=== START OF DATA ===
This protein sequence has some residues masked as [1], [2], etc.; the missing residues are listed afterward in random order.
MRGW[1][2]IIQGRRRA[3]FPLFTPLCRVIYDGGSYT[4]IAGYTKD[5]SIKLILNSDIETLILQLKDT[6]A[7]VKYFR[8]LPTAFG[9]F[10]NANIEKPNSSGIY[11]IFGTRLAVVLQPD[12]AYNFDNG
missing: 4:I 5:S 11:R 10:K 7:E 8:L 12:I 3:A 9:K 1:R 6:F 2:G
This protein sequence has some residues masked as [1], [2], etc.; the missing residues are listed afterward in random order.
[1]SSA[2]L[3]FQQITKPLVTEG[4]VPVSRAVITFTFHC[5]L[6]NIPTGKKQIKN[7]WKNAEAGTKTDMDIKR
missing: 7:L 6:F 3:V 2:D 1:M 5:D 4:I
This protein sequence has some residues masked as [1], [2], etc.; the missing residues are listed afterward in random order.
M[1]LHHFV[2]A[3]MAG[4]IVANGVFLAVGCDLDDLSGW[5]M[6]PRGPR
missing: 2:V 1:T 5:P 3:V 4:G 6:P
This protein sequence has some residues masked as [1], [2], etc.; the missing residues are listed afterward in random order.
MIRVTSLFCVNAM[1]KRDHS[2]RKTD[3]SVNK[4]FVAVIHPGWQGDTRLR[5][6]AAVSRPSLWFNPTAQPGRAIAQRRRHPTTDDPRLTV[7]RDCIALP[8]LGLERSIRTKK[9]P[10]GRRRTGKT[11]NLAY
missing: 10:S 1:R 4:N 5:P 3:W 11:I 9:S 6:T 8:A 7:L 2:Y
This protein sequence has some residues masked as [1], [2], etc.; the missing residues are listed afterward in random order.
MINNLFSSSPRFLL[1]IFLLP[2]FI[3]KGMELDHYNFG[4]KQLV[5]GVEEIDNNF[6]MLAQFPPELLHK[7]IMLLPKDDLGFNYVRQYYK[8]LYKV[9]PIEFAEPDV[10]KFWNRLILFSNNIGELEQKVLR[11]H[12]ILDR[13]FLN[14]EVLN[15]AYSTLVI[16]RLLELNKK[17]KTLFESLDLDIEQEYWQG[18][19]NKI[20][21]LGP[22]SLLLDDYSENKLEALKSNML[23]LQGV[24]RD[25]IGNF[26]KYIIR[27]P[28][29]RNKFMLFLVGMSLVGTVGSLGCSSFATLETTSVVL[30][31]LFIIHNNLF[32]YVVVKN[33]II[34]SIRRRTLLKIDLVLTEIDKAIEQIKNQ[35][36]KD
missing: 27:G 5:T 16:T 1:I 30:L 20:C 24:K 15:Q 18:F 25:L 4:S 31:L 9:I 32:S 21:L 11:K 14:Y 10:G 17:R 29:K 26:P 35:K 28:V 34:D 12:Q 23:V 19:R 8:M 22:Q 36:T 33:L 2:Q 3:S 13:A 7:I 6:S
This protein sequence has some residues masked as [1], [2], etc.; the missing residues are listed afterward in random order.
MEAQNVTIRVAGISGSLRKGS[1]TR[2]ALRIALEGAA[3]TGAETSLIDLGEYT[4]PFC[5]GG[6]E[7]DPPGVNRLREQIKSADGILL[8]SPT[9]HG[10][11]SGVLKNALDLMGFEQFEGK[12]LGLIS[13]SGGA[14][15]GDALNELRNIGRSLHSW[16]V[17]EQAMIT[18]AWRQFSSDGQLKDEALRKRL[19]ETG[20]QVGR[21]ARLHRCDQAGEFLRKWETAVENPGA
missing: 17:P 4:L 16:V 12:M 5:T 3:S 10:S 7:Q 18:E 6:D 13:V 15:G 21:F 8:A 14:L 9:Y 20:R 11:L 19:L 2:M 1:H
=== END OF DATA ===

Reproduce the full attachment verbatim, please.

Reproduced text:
This protein sequence has some residues masked as [1], [2], etc.; the missing residues are listed afterward in random order.
MRGW[1][2]IIQGRRRA[3]FPLFTPLCRVIYDGGSYT[4]IAGYTKD[5]SIKLILNSDIETLILQLKDT[6]A[7]VKYFR[8]LPTAFG[9]F[10]NANIEKPNSSGIY[11]IFGTRLAVVLQPD[12]AYNFDNG
missing: 4:I 5:S 11:R 10:K 7:E 8:L 12:I 3:A 9:K 1:R 6:F 2:G
This protein sequence has some residues masked as [1], [2], etc.; the missing residues are listed afterward in random order.
[1]SSA[2]L[3]FQQITKPLVTEG[4]VPVSRAVITFTFHC[5]L[6]NIPTGKKQIKN[7]WKNAEAGTKTDMDIKR
missing: 7:L 6:F 3:V 2:D 1:M 5:D 4:I
This protein sequence has some residues masked as [1], [2], etc.; the missing residues are listed afterward in random order.
M[1]LHHFV[2]A[3]MAG[4]IVANGVFLAVGCDLDDLSGW[5]M[6]PRGPR
missing: 2:V 1:T 5:P 3:V 4:G 6:P
This protein sequence has some residues masked as [1], [2], etc.; the missing residues are listed afterward in random order.
MIRVTSLFCVNAM[1]KRDHS[2]RKTD[3]SVNK[4]FVAVIHPGWQGDTRLR[5][6]AAVSRPSLWFNPTAQPGRAIAQRRRHPTTDDPRLTV[7]RDCIALP[8]LGLERSIRTKK[9]P[10]GRRRTGKT[11]NLAY
missing: 10:S 1:R 4:N 5:P 3:W 11:I 9:S 6:T 8:A 7:L 2:Y
This protein sequence has some residues masked as [1], [2], etc.; the missing residues are listed afterward in random order.
MINNLFSSSPRFLL[1]IFLLP[2]FI[3]KGMELDHYNFG[4]KQLV[5]GVEEIDNNF[6]MLAQFPPELLHK[7]IMLLPKDDLGFNYVRQYYK[8]LYKV[9]PIEFAEPDV[10]KFWNRLILFSNNIGELEQKVLR[11]H[12]ILDR[13]FLN[14]EVLN[15]AYSTLVI[16]RLLELNKK[17]KTLFESLDLDIEQEYWQG[18][19]NKI[20][21]LGP[22]SLLLDDYSENKLEALKSNML[23]LQGV[24]RD[25]IGNF[26]KYIIR[27]P[28][29]RNKFMLFLVGMSLVGTVGSLGCSSFATLETTSVVL[30][31]LFIIHNNLF[32]YVVVKN[33]II[34]SIRRRTLLKIDLVLTEIDKAIEQIKNQ[35][36]KD
missing: 27:G 5:T 16:T 1:I 30:L 20:C 24:K 15:Q 18:F 25:L 4:S 31:L 9:I 32:S 21:L 11:K 14:Y 10:G 17:R 29:K 26:P 35:K 28:V 34:D 12:Q 23:V 19:R 8:M 22:Q 36:T 33:L 2:Q 3:S 13:A 7:I 6:S
This protein sequence has some residues masked as [1], [2], etc.; the missing residues are listed afterward in random order.
MEAQNVTIRVAGISGSLRKGS[1]TR[2]ALRIALEGAA[3]TGAETSLIDLGEYT[4]PFC[5]GG[6]E[7]DPPGVNRLREQIKSADGILL[8]SPT[9]HG[10][11]SGVLKNALDLMGFEQFEGK[12]LGLIS[13]SGGA[14][15]GDALNELRNIGRSLHSW[16]V[17]EQAMIT[18]AWRQFSSDGQLKDEALRKRL[19]ETG[20]QVGR[21]ARLHRCDQAGEFLRKWETAVENPGA
missing: 17:P 4:L 16:V 12:M 5:T 3:S 10:S 7:Q 18:E 6:D 13:V 15:G 21:F 8:A 14:L 9:Y 20:R 11:L 19:L 2:M 1:H